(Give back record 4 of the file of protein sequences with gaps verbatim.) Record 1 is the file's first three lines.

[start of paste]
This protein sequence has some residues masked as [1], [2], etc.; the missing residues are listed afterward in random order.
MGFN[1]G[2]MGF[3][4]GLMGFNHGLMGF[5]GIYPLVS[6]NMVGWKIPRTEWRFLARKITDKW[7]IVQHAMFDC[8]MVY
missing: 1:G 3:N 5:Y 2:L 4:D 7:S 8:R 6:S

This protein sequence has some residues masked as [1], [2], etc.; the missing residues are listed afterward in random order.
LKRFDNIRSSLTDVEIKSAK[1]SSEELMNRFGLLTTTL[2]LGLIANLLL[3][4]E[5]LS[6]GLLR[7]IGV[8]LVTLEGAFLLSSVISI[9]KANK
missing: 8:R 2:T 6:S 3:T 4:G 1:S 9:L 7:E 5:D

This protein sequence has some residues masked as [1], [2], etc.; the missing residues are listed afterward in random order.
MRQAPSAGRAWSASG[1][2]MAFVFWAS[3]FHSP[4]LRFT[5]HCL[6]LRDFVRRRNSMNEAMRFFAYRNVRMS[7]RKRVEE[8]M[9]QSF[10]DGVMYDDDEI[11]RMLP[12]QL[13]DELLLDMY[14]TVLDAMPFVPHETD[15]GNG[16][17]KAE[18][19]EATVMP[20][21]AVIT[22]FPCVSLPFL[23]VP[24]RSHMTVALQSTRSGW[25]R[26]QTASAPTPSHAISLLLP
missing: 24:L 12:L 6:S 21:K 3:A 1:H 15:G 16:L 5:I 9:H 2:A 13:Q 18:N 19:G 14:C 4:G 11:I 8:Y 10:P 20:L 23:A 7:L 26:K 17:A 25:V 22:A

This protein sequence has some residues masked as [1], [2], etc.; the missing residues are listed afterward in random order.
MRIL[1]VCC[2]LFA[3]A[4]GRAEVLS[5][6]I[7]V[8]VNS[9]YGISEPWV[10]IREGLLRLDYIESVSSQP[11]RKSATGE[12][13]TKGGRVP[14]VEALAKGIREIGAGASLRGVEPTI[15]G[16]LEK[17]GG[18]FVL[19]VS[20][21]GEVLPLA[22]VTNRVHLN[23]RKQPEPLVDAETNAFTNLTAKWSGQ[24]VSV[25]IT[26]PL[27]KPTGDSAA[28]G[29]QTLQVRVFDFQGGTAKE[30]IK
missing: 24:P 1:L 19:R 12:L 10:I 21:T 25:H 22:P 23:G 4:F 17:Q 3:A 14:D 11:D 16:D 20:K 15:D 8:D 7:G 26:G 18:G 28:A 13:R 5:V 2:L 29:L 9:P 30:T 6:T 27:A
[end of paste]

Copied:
This protein sequence has some residues masked as [1], [2], etc.; the missing residues are listed afterward in random order.
MRIL[1]VCC[2]LFA[3]A[4]GRAEVLS[5][6]I[7]V[8]VNS[9]YGISEPWV[10]IREGLLRLDYIESVSSQP[11]RKSATGE[12][13]TKGGRVP[14]VEALAKGIREIGAGASLRGVEPTI[15]G[16]LEK[17]GG[18]FVL[19]VS[20][21]GEVLPLA[22]VTNRVHLN[23]RKQPEPLVDAETNAFTNLTAKWSGQ[24]VSV[25]IT[26]PL[27]KPTGDSAA[28]G[29]QTLQVRVFDFQGGTAKE[30]IK
missing: 24:P 1:L 19:R 12:L 10:I 21:T 25:H 22:P 23:G 4:F 17:Q 3:A 14:D 11:D 16:D 20:K 15:D 8:D 7:G 26:G 18:G 28:A 13:R 5:V 2:L 29:L 9:P 30:T 6:T 27:A